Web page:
24 Dec How can my nephew start to build a credit history?
Q. I have a nephew who has never been good at managing money. He pays for everything in cash. Now he realizes that it’s important to establish a credit rating. I have heard of something where you can apply for a credit card and deposit an amount of money equal to the credit limit on the card. You use the card to make purchases and you pay the bill in accordance with the payment terms and, above all, on time. After a period of time, you can establish a credit rating. Is this correct?
A. It is indeed correct.
We’re glad that your nephew sees that it is important to establish good credit and be responsible with payments.
The kind of card you’re talking about is called a secured credit card, said Karra Kingston, a bankruptcy attorney in Union City.
She said a secured credit card can help people who are working to establish credit for the first time.
“A secured credit is different from a regular credit card because they require that the user put down a security deposit,” she said. “Generally, the secured cards require that the lender put down the amount of credit that they wish to use.”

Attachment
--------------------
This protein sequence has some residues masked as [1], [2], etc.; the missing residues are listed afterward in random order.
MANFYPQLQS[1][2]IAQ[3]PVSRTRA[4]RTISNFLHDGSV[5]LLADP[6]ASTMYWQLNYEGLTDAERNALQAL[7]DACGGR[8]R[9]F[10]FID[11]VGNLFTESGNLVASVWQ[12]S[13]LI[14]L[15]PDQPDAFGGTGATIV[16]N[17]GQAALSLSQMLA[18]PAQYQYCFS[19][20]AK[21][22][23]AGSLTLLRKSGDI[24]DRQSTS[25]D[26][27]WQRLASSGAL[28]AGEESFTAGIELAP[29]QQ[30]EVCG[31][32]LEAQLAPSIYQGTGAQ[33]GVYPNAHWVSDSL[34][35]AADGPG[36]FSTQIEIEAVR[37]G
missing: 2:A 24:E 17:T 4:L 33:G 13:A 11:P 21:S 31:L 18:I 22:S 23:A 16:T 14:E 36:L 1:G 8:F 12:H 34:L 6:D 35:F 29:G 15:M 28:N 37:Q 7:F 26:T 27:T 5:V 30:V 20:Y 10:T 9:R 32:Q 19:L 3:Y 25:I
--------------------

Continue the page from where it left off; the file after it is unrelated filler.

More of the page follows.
For example, if someone puts down a deposit of $600, they would be extended a line of credit for $600.
“As long as the user shows on time payments and continues to be responsible with making the payments and spending, this will increase their credit score,” she said.
To choose the right card it is important to look at the credit limits and security deposit requirements. Make sure to be on the lookout for high interest rates and annual fees, she said.
Another way he can improve his credit is to become an authorized user on someone else’s card.
“As an authorized user, the person can charge on the credit card but isn’t responsible for the payments,” Kingston said. “When someone is added as an authorized user, the credit card history goes on to their account which in turn, can help them build their own credit.”
Keep in mind that this will only help if the owner of the card makes on time monthly payments, she warned.
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This story was originally published on Dec. 24, 2021.
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